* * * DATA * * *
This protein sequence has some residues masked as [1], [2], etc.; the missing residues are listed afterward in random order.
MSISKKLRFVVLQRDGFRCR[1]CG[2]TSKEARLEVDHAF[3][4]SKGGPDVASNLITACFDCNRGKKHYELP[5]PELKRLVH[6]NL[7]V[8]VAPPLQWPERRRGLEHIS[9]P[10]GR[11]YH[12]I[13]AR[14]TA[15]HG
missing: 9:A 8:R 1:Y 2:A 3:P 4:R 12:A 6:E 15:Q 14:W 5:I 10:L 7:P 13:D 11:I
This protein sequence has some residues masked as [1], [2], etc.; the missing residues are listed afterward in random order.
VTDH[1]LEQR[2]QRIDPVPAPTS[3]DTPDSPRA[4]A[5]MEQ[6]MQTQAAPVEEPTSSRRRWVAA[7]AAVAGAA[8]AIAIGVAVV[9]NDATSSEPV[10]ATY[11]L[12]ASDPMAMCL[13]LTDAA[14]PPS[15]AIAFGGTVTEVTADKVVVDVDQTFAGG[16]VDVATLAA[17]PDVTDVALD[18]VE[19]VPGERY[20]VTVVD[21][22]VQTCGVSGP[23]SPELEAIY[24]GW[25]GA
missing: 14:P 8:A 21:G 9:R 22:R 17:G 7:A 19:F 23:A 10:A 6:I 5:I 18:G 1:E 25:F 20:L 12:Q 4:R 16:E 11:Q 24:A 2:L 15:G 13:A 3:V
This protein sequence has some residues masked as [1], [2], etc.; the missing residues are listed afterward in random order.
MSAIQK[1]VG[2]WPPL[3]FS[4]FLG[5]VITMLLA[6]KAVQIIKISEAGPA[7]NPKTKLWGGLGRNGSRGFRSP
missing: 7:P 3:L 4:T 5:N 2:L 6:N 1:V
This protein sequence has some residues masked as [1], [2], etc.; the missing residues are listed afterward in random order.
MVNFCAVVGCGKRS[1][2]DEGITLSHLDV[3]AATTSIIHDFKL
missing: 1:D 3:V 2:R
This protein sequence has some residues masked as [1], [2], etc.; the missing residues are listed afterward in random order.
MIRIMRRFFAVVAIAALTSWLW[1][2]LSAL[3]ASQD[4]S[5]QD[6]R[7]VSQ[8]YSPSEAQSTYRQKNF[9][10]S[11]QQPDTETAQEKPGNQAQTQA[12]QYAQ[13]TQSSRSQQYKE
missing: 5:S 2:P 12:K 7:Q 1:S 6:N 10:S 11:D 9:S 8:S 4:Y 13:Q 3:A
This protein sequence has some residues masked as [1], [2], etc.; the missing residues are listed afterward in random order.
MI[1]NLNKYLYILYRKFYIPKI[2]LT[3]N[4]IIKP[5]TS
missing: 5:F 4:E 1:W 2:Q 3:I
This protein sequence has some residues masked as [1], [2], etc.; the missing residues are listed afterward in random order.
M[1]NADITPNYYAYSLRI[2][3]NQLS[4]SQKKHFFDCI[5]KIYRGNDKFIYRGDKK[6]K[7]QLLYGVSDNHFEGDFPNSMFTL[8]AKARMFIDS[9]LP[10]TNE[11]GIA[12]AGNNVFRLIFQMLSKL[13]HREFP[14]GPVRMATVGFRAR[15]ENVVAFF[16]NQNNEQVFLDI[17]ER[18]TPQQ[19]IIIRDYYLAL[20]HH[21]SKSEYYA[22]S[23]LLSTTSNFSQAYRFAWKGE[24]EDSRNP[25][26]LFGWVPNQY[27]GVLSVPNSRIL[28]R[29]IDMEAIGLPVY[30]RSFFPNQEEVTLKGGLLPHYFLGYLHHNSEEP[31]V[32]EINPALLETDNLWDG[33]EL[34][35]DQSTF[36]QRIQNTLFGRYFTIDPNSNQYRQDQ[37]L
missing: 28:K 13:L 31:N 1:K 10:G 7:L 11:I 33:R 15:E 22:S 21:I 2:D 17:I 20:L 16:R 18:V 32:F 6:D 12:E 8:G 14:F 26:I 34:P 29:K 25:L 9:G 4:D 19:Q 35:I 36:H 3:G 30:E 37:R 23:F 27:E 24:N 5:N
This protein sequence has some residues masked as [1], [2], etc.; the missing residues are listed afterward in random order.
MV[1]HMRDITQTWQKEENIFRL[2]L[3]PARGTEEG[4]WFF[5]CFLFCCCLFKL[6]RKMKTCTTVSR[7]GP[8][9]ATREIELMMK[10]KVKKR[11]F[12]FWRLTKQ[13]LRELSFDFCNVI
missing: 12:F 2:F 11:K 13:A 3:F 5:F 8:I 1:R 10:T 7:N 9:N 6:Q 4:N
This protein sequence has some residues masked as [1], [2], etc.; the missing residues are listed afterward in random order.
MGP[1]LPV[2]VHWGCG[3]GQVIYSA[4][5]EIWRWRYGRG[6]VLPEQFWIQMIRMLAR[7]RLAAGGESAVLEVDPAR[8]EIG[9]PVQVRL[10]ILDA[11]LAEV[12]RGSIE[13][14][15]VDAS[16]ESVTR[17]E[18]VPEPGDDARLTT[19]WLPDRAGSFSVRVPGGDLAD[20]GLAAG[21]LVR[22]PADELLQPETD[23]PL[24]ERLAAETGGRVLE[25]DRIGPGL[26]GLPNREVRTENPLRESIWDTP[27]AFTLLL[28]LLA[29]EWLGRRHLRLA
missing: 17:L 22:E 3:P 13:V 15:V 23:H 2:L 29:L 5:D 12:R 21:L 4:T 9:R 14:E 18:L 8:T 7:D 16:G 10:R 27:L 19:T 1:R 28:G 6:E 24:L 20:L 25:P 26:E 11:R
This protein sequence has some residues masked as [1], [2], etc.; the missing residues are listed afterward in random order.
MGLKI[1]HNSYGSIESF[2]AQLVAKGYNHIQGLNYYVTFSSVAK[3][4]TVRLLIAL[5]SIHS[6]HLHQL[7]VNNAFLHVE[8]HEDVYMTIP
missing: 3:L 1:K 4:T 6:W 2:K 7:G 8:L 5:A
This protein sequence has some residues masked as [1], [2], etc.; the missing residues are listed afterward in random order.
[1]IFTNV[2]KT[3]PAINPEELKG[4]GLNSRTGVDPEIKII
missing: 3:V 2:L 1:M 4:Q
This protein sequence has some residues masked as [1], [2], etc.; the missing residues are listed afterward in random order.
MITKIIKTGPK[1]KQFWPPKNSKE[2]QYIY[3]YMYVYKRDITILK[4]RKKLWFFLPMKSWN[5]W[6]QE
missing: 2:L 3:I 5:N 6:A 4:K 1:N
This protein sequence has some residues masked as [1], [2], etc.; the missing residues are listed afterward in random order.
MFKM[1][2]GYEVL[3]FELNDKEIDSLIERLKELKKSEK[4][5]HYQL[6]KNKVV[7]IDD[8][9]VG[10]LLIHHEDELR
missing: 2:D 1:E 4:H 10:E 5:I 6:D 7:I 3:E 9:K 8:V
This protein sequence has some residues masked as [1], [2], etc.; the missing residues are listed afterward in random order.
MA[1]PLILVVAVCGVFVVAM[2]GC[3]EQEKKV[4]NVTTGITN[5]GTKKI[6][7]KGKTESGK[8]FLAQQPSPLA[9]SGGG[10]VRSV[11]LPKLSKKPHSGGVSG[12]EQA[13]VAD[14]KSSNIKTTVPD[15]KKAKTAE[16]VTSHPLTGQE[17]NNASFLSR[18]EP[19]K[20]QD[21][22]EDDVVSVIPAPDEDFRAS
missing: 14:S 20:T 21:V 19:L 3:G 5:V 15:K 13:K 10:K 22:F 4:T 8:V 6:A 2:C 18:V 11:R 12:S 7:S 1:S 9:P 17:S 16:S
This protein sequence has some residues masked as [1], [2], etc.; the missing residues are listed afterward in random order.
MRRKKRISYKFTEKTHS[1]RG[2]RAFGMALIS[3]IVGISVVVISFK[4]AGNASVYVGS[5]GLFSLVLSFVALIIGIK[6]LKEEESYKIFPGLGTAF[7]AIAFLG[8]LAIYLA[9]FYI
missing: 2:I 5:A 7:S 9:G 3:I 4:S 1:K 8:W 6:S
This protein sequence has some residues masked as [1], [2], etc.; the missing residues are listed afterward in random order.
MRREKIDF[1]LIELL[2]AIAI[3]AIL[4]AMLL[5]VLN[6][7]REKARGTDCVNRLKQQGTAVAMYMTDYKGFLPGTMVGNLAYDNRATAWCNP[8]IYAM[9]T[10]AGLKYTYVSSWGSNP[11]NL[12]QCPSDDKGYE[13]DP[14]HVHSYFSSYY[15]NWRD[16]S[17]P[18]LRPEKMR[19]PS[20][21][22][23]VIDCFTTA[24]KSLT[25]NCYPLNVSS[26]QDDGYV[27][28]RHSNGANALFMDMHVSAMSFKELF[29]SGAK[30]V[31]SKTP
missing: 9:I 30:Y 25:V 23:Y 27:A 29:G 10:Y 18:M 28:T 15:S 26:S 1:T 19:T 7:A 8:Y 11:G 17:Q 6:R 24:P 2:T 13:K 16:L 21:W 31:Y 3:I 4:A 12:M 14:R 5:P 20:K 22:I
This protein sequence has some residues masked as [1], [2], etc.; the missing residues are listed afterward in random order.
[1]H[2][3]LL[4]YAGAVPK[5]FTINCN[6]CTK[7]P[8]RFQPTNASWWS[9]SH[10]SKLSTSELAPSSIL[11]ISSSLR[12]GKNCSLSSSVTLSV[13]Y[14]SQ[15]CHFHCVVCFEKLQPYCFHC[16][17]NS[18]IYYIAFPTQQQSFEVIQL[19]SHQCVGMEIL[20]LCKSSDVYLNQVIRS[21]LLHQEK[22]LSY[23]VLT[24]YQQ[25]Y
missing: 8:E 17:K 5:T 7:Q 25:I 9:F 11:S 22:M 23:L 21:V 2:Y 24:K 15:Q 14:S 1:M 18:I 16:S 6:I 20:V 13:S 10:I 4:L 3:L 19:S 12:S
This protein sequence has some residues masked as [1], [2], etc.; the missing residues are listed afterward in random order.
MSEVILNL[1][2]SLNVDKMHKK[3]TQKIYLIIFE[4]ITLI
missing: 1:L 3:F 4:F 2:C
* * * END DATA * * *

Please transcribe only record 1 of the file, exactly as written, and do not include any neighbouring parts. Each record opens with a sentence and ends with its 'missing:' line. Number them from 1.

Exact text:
This protein sequence has some residues masked as [1], [2], etc.; the missing residues are listed afterward in random order.
MSISKKLRFVVLQRDGFRCR[1]CG[2]TSKEARLEVDHAF[3][4]SKGGPDVASNLITACFDCNRGKKHYELP[5]PELKRLVH[6]NL[7]V[8]VAPPLQWPERRRGLEHIS[9]P[10]GR[11]YH[12]I[13]AR[14]TA[15]HG
missing: 9:A 8:R 1:Y 2:A 3:P 4:R 12:A 6:E 15:Q 14:W 5:I 10:L 7:P 13:D 11:I